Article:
Nursing Book Club
First Year Nurse
Wisdom, Warnings and What I Wish I had Known My First 100 Days on the Job
Reviewed By Christine Contillo, RN, BSN, PHN
I look back on my early years as a nurse as having been really difficult. We still had glass IV bottles and no IV pumps. We mixed our own antibiotics. Patient/nurse ratios back then would probably be illegal now. We often rotated all three shifts each week, working three weekends out of every four.
Today, 40 years later, I have a vast amount of nursing wisdom that I wish I could share with that terrified earlier version of myself. If you know a new graduate RN who is (or will shortly be) in the same boat I was back then, Kaplan Publishing has made it easy to share a veteran’s wisdom with fledgling nurses.
The current edition of a book first published in 2004 (as Training Wheels for Nurses), First Year Nurse outlines what every new nurse needs to know, amplified by advice and quotes from nurses in almost every specialty, from every corner of the country. This small volume, which could fit in a scrub jacket pocket, is one of those rare books that make you feel proud each time you can.
First Year Nurse begins by acknowledging how difficult it is to bridge the gap between nursing student and working nurse. The book then offers worthwhile suggestions on finding that first job, knowing what to expect when you get it and learning how to fit in. For instance, you may not have anyone to shadow, which could leave you feeling like you’ve been thrown in the deep end. Finding a mentor to help you, even an unofficial one, can be huge step toward success.
The book also covers small but important issues that no one ever usually teaches, like whether it’s better to have a short or long stethoscope and how the ear pieces should fit. It encourages you to attend conferences, guiding you in finding ones that will be most useful and offering tips on what to do when you attend (i.e., talk to others and don’t sit by yourself). There’s also advice on what to do with all the free literature you’ll pick up.
Building the Basics
A nurse who worked as a legal consultant once told me that every RN should follow at least two publications: one national nursing journal and one specific to his or her specialty. First Year Nurse includes a list of publications that you might want to order or at least check out from your local library or the library in your hospital (if there is one).
Are you going to work at a teaching institution? If so, this book has suggestions on how to deal with medical residents and the ground rules for calling attending physicians at night. (A key tip: Have all the necessary information ready before you place that 3 a.m. call.)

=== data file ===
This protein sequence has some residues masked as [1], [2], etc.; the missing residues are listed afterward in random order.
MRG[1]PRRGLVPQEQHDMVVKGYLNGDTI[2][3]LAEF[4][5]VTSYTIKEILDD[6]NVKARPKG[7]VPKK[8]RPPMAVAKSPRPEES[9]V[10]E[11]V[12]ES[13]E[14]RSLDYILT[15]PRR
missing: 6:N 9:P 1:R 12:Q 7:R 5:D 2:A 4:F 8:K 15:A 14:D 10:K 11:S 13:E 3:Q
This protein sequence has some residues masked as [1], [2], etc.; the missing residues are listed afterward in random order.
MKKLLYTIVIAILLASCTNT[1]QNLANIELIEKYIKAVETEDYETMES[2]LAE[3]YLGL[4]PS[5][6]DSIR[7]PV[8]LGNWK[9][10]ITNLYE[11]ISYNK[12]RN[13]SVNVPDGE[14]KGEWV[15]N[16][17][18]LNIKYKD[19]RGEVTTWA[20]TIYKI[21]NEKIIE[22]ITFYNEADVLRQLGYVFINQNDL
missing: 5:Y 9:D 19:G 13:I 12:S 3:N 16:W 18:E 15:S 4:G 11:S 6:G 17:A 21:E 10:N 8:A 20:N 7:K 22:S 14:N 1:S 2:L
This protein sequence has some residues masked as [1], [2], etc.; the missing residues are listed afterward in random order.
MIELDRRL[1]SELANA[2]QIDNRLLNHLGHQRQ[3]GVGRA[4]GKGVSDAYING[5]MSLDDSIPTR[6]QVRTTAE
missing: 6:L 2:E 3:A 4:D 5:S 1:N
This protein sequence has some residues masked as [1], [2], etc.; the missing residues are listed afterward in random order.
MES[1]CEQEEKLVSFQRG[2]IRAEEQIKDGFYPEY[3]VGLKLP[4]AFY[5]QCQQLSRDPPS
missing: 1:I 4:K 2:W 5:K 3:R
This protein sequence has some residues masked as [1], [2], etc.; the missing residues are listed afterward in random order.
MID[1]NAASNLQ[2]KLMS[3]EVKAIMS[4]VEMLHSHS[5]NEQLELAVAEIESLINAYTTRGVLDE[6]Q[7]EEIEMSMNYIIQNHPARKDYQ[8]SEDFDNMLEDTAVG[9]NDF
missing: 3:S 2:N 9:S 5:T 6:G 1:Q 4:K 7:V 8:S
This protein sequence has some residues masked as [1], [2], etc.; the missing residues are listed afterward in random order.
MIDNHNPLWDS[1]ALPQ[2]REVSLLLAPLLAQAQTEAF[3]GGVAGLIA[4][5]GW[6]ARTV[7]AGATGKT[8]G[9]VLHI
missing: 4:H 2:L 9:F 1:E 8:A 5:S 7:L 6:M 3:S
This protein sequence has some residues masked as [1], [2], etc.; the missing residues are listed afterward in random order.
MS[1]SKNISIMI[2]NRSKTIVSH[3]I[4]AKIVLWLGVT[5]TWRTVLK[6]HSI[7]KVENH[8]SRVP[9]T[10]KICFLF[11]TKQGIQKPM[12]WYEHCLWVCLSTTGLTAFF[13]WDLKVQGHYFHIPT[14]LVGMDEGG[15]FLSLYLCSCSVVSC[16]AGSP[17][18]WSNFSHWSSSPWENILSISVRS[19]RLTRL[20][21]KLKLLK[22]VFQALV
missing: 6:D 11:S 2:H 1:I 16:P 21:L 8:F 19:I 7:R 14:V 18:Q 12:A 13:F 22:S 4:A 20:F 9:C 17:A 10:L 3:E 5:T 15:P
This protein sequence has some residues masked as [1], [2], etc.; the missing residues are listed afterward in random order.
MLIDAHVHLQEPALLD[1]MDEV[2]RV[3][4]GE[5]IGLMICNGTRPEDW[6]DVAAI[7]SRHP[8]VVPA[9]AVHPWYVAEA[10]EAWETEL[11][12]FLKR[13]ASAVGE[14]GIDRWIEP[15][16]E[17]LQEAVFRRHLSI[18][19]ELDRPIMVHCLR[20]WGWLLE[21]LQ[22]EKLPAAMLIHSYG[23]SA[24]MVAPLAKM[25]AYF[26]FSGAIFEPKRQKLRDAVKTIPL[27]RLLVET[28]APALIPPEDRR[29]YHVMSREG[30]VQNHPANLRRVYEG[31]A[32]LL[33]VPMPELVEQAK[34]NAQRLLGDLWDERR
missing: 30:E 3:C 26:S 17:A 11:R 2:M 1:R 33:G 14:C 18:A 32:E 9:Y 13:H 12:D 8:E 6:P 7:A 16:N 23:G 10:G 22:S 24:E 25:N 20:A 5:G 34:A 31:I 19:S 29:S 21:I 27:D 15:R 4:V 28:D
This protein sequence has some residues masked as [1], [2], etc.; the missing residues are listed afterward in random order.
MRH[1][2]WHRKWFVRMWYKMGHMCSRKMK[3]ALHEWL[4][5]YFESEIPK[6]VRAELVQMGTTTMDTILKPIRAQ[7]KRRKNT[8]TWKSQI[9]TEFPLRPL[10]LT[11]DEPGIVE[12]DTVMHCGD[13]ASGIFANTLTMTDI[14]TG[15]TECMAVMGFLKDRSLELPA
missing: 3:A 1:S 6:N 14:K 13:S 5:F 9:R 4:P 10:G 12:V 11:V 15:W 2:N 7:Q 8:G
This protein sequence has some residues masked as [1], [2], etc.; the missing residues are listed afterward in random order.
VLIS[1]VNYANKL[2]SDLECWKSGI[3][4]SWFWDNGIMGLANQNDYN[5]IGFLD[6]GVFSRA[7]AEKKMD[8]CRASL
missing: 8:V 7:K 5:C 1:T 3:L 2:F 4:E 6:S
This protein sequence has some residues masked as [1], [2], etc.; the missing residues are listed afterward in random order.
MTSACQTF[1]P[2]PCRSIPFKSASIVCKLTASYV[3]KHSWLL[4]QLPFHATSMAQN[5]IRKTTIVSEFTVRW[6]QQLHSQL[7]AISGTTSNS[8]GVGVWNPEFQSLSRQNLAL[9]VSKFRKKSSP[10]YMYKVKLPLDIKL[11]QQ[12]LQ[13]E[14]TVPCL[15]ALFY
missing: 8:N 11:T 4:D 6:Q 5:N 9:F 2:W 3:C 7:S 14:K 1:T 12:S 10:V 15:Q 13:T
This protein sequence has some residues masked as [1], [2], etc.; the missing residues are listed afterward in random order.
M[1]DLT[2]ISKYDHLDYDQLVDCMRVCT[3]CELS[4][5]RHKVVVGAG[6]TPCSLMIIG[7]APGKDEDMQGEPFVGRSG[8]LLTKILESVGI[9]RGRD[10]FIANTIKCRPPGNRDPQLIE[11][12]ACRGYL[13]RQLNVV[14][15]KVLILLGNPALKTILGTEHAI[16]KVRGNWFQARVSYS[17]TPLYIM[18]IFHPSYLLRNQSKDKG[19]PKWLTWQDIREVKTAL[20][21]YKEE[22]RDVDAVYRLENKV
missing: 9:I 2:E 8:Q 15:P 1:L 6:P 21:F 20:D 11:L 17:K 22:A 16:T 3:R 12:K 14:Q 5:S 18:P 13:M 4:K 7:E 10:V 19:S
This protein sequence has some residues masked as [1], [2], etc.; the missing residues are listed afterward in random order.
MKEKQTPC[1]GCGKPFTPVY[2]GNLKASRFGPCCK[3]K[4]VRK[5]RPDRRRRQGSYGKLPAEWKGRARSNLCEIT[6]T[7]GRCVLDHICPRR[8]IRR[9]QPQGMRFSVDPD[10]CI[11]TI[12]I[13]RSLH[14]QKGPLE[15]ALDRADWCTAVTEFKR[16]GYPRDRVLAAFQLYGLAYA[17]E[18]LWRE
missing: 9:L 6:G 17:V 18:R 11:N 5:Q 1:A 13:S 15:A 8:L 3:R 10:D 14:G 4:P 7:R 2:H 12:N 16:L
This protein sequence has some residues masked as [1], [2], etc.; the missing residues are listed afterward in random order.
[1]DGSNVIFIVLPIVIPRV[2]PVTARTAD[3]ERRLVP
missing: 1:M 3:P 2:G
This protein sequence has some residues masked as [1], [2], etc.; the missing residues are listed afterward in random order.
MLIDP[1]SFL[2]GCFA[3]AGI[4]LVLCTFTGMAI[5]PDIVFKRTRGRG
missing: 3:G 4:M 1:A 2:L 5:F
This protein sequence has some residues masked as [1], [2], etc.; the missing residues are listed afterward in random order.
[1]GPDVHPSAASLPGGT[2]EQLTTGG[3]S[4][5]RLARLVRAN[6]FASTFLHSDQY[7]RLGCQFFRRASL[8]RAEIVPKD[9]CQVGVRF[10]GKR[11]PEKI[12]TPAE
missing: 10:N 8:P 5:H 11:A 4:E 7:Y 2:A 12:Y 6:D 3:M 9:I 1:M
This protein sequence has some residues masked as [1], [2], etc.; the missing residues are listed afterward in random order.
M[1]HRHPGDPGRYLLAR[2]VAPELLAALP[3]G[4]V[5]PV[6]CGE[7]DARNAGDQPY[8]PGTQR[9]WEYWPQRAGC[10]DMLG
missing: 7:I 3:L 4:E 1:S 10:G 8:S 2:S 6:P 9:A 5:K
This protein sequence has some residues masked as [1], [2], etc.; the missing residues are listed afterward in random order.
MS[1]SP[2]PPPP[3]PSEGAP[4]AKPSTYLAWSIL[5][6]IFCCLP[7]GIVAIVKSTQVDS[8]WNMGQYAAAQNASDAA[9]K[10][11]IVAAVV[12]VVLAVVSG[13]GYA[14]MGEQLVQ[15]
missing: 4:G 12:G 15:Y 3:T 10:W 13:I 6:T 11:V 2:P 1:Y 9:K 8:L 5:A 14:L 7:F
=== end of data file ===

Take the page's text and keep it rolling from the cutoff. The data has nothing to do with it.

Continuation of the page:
This book’s practical advice doesn’t end with what to do while you are on duty. First Year Nurse even manages to fit in some wonderful advice on self-care during the stressful early years of a profession that can test the limits of your physical, mental and emotional endurance. Loving your job doesn’t mean that you can’t also take some time off to enjoy other pastimes. Learning to energize yourself during the workday is only half the battle.
The quotes from other nurses sprinkled throughout First Year Nurse are invaluable. New graduates are often terrified of making mistakes (or else blithely convinced that they never will). What you find difficult today will make you a better nurse in the future, so learn as much as you can and don’t be so hard on yourself.
When things have seemed impossible in my career, I’ve found that just knowing that good, experienced nurses have been in the same spot makes the challenge somehow more bearable. I have been a working nurse for 40 years now, so I can say for certain that the job does get easier and more rewarding.
I wish that my nursing school or first hospital had provided me with a copy of this book. It translates what you learned in school into solid advice that you can use on the job. Even if you’re closing in on retirement, reading this volume can help you become a better instructor or mentor to the newbies on the floor.
There’s something in First Year Nurse for everyone — and if you’re an instructor or manager, Kaplan offers special quantity discounts for employee promotions or educational purposes.
First Year Nurse: Wisdom, Warnings and What I Wish I’d Known My First 100 Days on the Job edited by Barbara Arnoldussen, RN, MBA (Kaplan Publishing, 2016)
Christine Contillo, RN, BSN, PHN, is a public health nurse whose 40-year nursing career has taken her from inner cities to medical missions in Central America. She turned to writing because she believes that everyone, not just nurses, needs to understand what nurses do.
This article is from workingnurse.com.